Rachel Kushner’s first novel, “Telex From Cuba,” a finalist for the National Book Award in 2008, is set on the island in the 1950s when expatriates and American companies/colonists built their own little exploitative worlds in a moist, hot environment ripe for revolution, sex, and violence. “Telex” has a sly humor and many of its characters appear in Kushner’s latest, “The Strange Case of Rachel K,” a collection of short stories written before “Telex” that reads like an exercise assigned to get to where we know Kushner ended up.
The preface in "The Strange Case Of Rachel K" describes how the experience of reading a huge history book on the "so-called civilization" 10 years ago motivated her to write her own "version of discovery and progress." The first story in the book, 'The Great Exception,' tells the tale of a queen in love with an explorer who found the island of Cuba. The same queen brought syphilis to Europe, and a French traveler in Cuba died of it soon after impregnating the grandmother of Rachel K—who figures in the second short story which has the same name as the title (which is named for a Cuban film made in the 1970s).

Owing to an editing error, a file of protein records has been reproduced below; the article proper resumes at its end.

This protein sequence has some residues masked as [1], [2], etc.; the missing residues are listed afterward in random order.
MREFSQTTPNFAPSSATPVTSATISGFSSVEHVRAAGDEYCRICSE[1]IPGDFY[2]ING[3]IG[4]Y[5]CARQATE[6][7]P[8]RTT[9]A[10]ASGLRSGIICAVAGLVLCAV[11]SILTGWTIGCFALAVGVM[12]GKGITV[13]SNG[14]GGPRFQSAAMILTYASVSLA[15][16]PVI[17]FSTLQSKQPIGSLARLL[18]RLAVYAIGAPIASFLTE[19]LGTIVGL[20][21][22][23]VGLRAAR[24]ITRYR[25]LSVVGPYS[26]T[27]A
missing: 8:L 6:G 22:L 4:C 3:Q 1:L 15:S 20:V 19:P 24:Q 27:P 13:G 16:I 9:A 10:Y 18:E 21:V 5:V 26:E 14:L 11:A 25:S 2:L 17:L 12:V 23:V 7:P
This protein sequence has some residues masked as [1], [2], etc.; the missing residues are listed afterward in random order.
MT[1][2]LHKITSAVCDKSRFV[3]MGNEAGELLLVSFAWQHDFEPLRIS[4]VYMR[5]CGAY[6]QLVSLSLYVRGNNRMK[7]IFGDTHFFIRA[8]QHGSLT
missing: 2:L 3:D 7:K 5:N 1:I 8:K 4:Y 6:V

Rachel K, a young exotic dancer whose relationships with Cuban presidents, the Castro brothers, and an ex-Nazi figure heavily in "Telex From Cuba," is seen here in the third story 'Debouchment,' about American sugarcane fat cats and their Stepford wives yukking it up in colonized Cuba. Together, this story and "Telex" take a chunk of colorful, often-ugly history and stop it for just a moment so we can take a closer look.